Archive for September, 2007

Here is Tonex’s Apology letter for the Naked Truth

(This is a reprint of an apology made by Tonex)

To our Presiding Bishop, Horace D. Smith To my own Bishop in California Henry Johnson and in the the Loving memory and honor of the Late Great Bishop R.W. Mc Murray, Bishop Charles L. Taylor and My Father District Elder A.C. Williams Sr. I would like to say Praise the Lord.

I am writing on this Myspace Page of my organization to say that due to the high volume of controversy around the world concerning my recent but distant decisions, I would like to submit my deepest regret for any shame that this may have caused my Bishops and or Body Members.

This was not meant to bring a reproach , but it was meant to bring closure to one of the darkest chapters of my life from whence I came out alive, thank God.

I would like to publically apologize for any action deed or word that may have caused breach, embarrassment, or shame to the legacy of our great organization P.A.W. and to any other Denominations that have done their best to support me even if they didn’t understand me.

I justify nothing, but I repent for anything that may have caused some to stumble. Indeed, I did tell the “Naked” truth but the bible also does state that “all things are lawful but not expedient.”

The world experienced my purging, my therapy session and the release of puss, vomit, anger, and rage that all humans have the propensity to demonstrate — I do not ask a pardon for the Sin, only for the anger and discouragement and resentment that came from years of misappropriated slander toward myself and my family.In other words, things just honestly came to a head and busted.

To every Youth Pastor, to every parent and young person that I hurt or let down , I am truly and deeply remorsed if I caused you pain or embarrassment, please forgive me and restore me. My issue was public, so therefore I needed to publically ask for forgiveness. From your understanding of your own private struggles I ask that you at least understand. I’m not asking any of you to agree, just forgive me….I’m truly sorry. However, I’m glad to report that since that song released in June of 2007 I have become a new creature. I have never been so relieved and freed from my past and the future looks very bright ahead.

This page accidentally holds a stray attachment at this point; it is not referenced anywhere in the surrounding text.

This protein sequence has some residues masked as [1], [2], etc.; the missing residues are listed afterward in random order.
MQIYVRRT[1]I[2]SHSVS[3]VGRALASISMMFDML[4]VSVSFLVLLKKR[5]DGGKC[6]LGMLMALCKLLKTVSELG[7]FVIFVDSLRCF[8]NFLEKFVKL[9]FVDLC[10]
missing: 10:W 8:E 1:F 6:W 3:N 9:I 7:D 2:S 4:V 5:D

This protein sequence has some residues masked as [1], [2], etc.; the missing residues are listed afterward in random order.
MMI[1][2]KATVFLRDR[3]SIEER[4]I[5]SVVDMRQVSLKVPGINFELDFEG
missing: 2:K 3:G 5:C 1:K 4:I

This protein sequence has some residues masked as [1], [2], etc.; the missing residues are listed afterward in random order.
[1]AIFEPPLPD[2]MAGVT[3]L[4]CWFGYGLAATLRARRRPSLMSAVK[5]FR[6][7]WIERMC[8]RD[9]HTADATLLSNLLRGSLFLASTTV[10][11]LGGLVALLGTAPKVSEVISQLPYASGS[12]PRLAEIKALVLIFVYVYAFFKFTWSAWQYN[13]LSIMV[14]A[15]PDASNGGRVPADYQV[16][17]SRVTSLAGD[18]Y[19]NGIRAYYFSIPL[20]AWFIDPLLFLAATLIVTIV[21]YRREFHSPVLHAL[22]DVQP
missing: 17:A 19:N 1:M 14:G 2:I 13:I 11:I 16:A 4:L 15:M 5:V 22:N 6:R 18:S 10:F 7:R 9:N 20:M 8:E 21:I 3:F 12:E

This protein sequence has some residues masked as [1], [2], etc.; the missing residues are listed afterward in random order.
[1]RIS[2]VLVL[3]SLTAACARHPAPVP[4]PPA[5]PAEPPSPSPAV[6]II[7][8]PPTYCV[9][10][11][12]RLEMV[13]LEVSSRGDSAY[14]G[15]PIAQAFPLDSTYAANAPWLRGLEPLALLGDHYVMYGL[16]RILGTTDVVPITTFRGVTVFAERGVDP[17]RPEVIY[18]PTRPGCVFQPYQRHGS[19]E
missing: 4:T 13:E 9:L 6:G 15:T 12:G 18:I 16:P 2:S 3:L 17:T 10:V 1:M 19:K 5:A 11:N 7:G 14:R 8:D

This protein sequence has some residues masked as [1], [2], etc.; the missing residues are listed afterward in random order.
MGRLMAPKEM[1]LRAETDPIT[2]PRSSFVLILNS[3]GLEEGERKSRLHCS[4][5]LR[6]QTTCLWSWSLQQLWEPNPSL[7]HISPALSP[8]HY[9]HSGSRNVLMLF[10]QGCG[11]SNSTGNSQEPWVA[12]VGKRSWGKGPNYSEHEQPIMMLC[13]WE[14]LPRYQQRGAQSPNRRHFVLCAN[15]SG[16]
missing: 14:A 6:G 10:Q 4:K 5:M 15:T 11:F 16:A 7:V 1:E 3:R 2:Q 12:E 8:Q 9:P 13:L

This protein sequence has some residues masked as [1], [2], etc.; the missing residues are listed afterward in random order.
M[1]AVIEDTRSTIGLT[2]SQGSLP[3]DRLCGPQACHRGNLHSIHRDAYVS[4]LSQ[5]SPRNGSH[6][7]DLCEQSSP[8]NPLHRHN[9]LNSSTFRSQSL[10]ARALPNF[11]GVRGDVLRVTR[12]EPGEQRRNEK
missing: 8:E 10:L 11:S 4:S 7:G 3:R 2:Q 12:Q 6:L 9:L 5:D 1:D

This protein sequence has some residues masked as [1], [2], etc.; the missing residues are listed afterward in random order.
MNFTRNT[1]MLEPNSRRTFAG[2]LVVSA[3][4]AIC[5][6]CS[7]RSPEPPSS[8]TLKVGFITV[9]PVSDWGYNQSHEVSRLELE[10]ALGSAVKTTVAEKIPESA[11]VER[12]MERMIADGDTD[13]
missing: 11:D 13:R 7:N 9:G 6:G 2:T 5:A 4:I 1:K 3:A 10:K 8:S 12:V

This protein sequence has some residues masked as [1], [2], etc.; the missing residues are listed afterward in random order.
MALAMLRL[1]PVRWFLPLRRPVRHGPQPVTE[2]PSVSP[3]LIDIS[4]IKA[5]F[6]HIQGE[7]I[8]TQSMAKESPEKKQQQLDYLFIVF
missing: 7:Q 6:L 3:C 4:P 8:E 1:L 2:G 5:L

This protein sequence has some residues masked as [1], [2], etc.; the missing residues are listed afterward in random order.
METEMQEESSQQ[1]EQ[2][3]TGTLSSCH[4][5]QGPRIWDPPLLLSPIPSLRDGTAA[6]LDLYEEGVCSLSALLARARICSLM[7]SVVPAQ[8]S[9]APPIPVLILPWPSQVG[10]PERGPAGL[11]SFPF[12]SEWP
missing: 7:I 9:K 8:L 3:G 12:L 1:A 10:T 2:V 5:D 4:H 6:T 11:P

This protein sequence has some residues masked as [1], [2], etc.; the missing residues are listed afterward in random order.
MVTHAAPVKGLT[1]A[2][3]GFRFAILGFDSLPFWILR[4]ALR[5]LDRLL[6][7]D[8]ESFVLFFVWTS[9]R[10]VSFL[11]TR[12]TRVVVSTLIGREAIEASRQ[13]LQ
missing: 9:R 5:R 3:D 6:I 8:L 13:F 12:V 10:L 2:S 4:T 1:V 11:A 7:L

I’m am currently under the care and counsel of Bishop Norman Wagoner, and locally I’m am covered by District Elder Dwayne Shepherd of Greater Apostolic Faith Temple Church which is my Home church where I came from.

All of these things I submit humbly and respectfully and pray restoration with meekness. If a public rebuke is necessary I’m willing to receive it, but please know in my heart that I know Who Jesus really is. I still teach and preach the apostles’ doctrine according to Acts 2:38 and I’m a TOTALLY on fire for Jesus. My mission is clear; unify the body for the edification of the Kingdom. To reach the masses through mainstream media with creativity and a real flow of the unadulterated anointing.

Am I perfect ? no . Will I still make mistakes, most likely. But I am completely and totally striving for excellence through Jesus Christ Our Savior. Anyone that needs to respond feel free to hit me up at

Thank you all for reading this lengthy but imperative open apology.
Anthony C. Williams II

Justice for the Jena 6 – Contribute to the Defense Fund

The lives of six young black men are being ruined by Jim Crow justice in Jena, Louisiana.

The District Attorney has refused to protect the rights of Jena’s Black population and has turned the police and courts into instruments of intimidation and oppression.

 You can cut and paste the text below into an email message:

Dear friend,

I just learned about a case of segregation-era oppression happening today in Jena, Louisiana. I signed onto’s campaign for justice in Jena, and wanted to invite you to do the same.

Last fall in Jena, the day after two Black high school students sat beneath the “white tree” on their campus, nooses were hung from the tree. When the superintendent dismissed the nooses as a “prank,” more Black students sat under the tree in protest. The District Attorney then came to the school accompanied by the town’s police and demanded that the students end their protest, telling them, “I can be your best friend or your worst enemy… I can take away your lives with a stroke of my pen.”
A series of white-on-black incidents of violence followed, and the DA did nothing. But when a white student was beaten up in a schoolyard fight, the DA responded by charging six black students with attempted murder and conspiracy to commit murder.